Watkin to quit chair at D1 Oils

North entrepreneur Karl Watkin is to step down as chairman of D1 Oils after revealing that the Middlesbrough-based green fuel producer has already created more than 220,000 jobs.

Karl Watkin

North entrepreneur Karl Watkin is to step down as chairman of D1 Oils after revealing that the Middlesbrough-based green fuel producer has already created more than 220,000 jobs.

Mr Watkin, who founded the company six years ago, will remain as a non-executive director but will be replaced as chairman in early 2007 by former Shell chairman Lord Oxburgh.

The entrepreneur said: "I am stepping down because I think the business has moved on and I am a guy who starts businesses and gets them going.

"D1 is firmly established, it's not just a vision any more it's a real business and it needs someone who is more blue chip than I am to take the business forward. I identified Lord Oxburgh six months ago as the ideal man for the job and I'm gobsmacked he has come on board. He will do more for the business than I possibly can. He will make a huge difference."

Lord Oxburgh, 74, was non-executive chairman of Shell Transport and Trading from 2004 to 2005, is a former chief scientific adviser to the Ministry of Defence and has taken a leading role in environmental technologies.

He said: "What D1 is doing to pioneer biodiesel feedstocks from inedible oil crops grown in developing countries has, I believe, real potential to deliver tremendous economic, social and environmental benefits".

Yesterday's announcement was made as D1 revealed interim losses had grown from £3.5m to £4.7m in the six months to June 30 with turnover static at £32,000.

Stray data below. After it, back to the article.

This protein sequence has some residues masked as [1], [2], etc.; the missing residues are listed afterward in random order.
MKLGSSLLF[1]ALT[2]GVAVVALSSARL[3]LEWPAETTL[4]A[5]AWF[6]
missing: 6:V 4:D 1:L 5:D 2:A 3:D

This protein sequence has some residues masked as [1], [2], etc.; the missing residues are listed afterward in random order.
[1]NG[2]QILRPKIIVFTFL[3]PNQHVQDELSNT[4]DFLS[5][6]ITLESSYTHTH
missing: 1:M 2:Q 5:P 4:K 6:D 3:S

The company said the extended losses reflected "significant progress" made in the half-year in its plan to create an `earth-to-engine' network of plantations and refineries to make its biodiesel - a blend of conventional diesel and vegetable oil from the jatropha plant - which cuts carbon emissions by up to 80%.

Since the start of the year, D1 has boosted its plantation programme by 68,000 hectares to 110,000 hectares in India, southern Africa, south-east Asia and China. The company says the equivalent of at least two jobs will be created per hectare of jatropha planted, mainly on non-arable land in developing countries, adding up to 220,000 jobs so far.

Mr Watkin said: "I honestly believe that is more than the rest of the UN has done in the last 12 months."

D1 said teething troubles with its refineries in Middlesbrough had been ironed out and the technology improved so the units were now operating at 106% of their original predicted capacity.

The company has spent £3m on acquiring a second production site on Merseyside and predicts it will be producing up to 420,000 tonnes of fuel per year by the end of 2008.

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